Christine: When I had my first baby, a friend advised me to trust my instincts. She told me that I was my son’s mother and that I knew what was best for him—that all the books or advice in the world would pale in comparison to what my own heart cried. At the time, it was a liberating insight. I can do this! There are no rules! My body knows how to feed a baby! I know how to listen and respond to a baby’s cries! The scariness, the foreignness of being a mother was softened by the reassurance that the ability to care for him was already coded in my body. This made sense. Those early days of motherhood, I felt powerful and competent. I was made for pregnancy and childbirth, all strong legs and sturdy hips and full breasts.
As my son aged, however, and then when a daughter joined our family, this liberation morphed into a sacred responsibility. You mean there are no rules? I alone am responsible for figuring this out? The instinct that was so strong when it came to physical care like giving birth and breastfeeding was useless in navigating my kids’ emotional terrain. I felt crushed by the weight of it, by the knowledge that their childhood experiences were shaping their lifelong mental health. Loving them seemed not to be enough as I dealt with intense temper tantrums, aggression, and an utter lack of reason. Babies were simple; these young people defeated me daily with their indecipherable needs and emotions.
And then the third baby arrived, eight days late but right on time, after less than an hour of labor. We locked eyes immediately, she and I, and as I put her on my breast I felt again that surge of yes yes yes I am a mother. I imagined how perfectly the baby would complement our family, how seamlessly she would mix into our rhythm.
But then, the five-year-old was suddenly exploding in fits of rage that were terrifying and mystifying. My thoughts spun in a thousand directions, speculating on disorders and allergies and wondering what I had done wrong. What had happened to my sweet, albeit intense, child? Surely this was not a reaction to the new baby, so easy and quiet and undemanding. I felt blindsided by the ripple effects on the entire family. My husband and I struggled to cooperate in dealing with the stress. We faltered as we looked for a way to connect amidst constant conflict. The three-year-old became preternaturally well-behaved and docile, but would dissolve into an hour of body-racking sobs for no discernible reason.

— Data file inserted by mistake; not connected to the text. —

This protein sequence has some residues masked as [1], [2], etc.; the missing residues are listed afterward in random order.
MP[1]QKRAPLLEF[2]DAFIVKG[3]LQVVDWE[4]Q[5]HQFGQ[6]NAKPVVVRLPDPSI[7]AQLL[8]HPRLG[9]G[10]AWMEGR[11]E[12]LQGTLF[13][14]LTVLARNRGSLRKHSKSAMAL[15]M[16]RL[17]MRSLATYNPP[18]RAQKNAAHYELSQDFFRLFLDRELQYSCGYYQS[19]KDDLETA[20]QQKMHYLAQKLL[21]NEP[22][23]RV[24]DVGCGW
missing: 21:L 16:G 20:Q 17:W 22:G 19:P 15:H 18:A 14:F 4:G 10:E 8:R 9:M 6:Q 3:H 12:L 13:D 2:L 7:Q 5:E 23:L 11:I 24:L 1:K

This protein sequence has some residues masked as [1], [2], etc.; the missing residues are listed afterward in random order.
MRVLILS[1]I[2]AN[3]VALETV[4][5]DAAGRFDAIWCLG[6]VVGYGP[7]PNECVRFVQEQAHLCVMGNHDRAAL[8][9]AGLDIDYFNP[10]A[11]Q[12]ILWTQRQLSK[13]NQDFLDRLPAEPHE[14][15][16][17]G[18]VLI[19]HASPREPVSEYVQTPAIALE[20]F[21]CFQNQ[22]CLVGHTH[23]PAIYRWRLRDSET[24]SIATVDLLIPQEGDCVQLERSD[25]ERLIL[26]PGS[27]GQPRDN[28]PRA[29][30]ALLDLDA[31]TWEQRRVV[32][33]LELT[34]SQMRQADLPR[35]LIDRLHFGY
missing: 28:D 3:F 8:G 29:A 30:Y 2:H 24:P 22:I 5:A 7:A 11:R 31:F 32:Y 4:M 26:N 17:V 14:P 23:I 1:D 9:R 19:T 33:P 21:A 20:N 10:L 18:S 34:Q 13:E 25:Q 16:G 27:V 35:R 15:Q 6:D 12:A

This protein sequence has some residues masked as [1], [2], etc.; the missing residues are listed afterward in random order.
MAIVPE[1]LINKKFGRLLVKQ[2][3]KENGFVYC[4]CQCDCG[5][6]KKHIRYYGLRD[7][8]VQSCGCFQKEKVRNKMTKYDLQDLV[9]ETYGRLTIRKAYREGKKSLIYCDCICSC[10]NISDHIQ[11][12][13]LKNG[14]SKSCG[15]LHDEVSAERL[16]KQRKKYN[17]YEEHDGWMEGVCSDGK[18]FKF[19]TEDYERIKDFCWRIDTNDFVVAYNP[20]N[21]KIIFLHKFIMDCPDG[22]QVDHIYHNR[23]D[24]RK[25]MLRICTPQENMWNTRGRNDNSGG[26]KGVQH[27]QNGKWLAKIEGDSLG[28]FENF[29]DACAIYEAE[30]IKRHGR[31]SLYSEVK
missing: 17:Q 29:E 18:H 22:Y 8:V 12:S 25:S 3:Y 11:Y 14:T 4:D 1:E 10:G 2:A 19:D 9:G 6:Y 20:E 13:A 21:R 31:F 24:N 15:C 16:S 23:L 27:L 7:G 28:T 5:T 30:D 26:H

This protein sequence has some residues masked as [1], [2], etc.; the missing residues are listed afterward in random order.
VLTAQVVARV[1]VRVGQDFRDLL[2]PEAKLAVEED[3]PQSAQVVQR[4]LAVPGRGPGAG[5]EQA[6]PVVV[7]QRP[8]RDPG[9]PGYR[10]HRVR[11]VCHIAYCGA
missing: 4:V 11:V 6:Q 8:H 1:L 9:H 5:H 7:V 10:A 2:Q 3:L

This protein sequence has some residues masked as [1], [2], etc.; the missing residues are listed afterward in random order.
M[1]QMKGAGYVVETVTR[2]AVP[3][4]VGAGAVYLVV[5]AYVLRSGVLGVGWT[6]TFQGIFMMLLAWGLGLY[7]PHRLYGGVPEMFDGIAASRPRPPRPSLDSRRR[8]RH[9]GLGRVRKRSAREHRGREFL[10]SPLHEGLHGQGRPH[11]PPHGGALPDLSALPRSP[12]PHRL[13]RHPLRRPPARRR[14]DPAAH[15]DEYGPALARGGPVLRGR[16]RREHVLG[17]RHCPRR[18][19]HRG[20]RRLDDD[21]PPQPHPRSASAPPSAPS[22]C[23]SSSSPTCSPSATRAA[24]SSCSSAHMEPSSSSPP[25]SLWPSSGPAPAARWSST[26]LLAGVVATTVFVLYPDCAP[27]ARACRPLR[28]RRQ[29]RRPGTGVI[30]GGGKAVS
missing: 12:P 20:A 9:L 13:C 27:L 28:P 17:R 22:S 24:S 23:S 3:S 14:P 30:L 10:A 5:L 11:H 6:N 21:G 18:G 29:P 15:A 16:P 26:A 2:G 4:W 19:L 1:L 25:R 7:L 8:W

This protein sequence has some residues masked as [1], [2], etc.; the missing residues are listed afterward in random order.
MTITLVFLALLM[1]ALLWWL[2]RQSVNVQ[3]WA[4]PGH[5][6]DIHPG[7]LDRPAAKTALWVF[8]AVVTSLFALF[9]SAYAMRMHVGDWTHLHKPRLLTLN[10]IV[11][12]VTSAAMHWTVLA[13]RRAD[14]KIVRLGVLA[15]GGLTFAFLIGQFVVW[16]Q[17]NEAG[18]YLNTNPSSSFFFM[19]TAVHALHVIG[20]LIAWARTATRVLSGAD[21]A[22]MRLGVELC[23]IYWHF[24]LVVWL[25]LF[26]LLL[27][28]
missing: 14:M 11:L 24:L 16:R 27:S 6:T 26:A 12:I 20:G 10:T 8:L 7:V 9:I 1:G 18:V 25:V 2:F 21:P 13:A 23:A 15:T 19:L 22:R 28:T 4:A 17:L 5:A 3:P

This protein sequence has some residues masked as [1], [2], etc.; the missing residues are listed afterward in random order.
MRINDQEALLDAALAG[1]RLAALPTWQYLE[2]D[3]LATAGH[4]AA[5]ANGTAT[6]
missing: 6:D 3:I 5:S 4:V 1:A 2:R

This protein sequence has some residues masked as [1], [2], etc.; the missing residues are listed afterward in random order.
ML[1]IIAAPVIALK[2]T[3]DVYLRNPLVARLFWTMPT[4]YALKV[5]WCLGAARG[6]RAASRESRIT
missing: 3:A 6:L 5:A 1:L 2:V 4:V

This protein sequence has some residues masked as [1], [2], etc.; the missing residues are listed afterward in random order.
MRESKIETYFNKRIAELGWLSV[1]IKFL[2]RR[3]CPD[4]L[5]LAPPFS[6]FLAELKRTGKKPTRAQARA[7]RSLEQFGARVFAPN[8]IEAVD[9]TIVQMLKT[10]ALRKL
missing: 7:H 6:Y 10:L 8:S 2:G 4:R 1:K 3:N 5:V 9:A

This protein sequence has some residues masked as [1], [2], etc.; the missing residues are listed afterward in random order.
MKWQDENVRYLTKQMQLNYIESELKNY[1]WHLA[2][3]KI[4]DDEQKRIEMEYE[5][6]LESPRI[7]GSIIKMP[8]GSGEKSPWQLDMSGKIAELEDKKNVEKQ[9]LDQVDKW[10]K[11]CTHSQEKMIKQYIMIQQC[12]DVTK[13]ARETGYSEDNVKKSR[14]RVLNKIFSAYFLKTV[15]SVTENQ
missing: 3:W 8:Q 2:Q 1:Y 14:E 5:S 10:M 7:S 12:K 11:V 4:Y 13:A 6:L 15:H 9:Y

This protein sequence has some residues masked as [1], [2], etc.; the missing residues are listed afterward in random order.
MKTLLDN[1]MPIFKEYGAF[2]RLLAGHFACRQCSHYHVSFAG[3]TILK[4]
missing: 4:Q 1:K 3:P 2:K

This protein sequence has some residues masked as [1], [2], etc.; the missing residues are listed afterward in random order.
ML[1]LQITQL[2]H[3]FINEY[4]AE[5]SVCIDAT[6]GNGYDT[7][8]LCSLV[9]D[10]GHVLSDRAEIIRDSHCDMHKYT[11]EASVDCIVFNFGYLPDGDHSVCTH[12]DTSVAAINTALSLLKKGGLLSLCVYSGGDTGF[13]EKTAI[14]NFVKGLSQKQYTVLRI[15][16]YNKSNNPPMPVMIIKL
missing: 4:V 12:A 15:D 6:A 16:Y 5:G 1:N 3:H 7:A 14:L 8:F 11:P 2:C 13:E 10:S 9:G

Clearly we were all a bit messed up.
Rocked by the domestic turbulence that arrived with my third baby, I scarcely gave a thought to my post-partum body. Looking at these photos, I see the familiar pooch, the swollen breasts, and I find, to my surprise, that I don’t mind. I shrug my shoulders. That’s me.Is it possible I have finally gotten over the requisite angst over baby weight? If so, it’s not “because my daughters are watching” or anything noble like that. If I have made any progress, it’s because I realize how fucking boring it is to continue resenting my imperfections. It’s because I am 36 and motherhood is a beast and there is so much more to occupy my mind. It’s because I have books to read and books to write and babies to rock and oceans to swim and I just cannot spare any more minutes worrying about who’s judging my ass in a bikini. That’s it.
Perhaps I’ve simply decided to approach body love as I do other relationships—to strive to be my highest self, to act with love even when I do not feel love, to fake it, to always, always be kind.